This paper argues that the crisis of electoral democracy in Zimbabwe and Cote d'Ivoire is a result of underlying structural and institutional deficiencies within national and regional multinational institutions. It assesses the extent to which they have been ‘enablers’ or ‘spoilers’ of electoral-based transitions to democracy. Yet it avoids generalisations of the security sector's involvement in political transitions. In terms of structure, the paper is divided into four sections. Section one will briefly discuss the theoretical perspectives of the election-democracy trajectory. It argues that although elections are a major variable for democracy, unless the ‘ecology of elections’ is conducive, elections may not be an instrument of transition to democracy. The second section analyses the militarisation of politics and the role of the security sector in aiding or stalling democratisation. Section three will assess the role of regional organisations such as the Southern African Development Community, Economic Community of West African States and the African Union in electoral-based political transitions in Africa. Lastly, the paper will discuss how the security sector and multinational African institutions can aid political transitions to democracy in troubled African countries.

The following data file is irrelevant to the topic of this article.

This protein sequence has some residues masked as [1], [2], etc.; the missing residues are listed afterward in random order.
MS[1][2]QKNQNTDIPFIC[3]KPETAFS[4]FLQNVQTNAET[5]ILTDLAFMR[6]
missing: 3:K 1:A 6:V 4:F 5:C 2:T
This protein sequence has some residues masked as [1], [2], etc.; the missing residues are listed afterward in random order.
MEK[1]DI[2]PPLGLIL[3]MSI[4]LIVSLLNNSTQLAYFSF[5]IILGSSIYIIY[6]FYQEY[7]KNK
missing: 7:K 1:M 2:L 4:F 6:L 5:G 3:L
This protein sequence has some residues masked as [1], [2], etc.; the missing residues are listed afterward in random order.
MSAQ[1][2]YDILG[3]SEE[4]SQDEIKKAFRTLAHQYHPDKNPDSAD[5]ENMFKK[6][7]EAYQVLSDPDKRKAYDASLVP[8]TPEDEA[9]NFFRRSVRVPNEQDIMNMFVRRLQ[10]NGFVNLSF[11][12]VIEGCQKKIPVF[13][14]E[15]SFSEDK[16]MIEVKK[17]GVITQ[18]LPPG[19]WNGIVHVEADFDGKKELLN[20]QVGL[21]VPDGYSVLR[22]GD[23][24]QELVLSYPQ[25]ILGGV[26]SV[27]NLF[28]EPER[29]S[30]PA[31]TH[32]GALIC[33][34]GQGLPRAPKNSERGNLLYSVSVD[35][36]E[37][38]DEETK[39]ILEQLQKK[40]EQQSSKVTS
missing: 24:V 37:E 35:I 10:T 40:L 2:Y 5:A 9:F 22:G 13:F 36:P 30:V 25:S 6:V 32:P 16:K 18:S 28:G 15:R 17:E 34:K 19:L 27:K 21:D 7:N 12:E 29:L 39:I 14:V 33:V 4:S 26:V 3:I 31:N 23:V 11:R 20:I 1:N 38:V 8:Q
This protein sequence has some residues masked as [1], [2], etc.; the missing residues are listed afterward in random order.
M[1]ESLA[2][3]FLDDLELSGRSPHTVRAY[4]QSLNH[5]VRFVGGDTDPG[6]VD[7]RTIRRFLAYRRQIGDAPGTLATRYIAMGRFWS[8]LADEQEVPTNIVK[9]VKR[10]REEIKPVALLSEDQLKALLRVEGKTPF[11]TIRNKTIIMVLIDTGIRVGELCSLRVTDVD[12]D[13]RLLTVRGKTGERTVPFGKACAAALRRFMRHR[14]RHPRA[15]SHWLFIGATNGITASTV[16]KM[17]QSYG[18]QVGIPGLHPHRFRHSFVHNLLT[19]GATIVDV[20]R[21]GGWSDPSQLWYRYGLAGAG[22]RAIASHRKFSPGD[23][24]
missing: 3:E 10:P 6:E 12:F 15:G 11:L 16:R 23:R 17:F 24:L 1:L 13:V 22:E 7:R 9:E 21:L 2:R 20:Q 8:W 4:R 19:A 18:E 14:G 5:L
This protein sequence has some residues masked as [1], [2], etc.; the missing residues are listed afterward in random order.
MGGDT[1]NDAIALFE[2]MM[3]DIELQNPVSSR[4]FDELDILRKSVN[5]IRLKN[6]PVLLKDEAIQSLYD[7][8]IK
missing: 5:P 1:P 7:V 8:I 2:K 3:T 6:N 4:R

|Journal||African Studies Review|
|Number of pages||12|
|Publication status||Published - 24 Jun 2014|
|MoE publication type||A1 Journal article-refereed|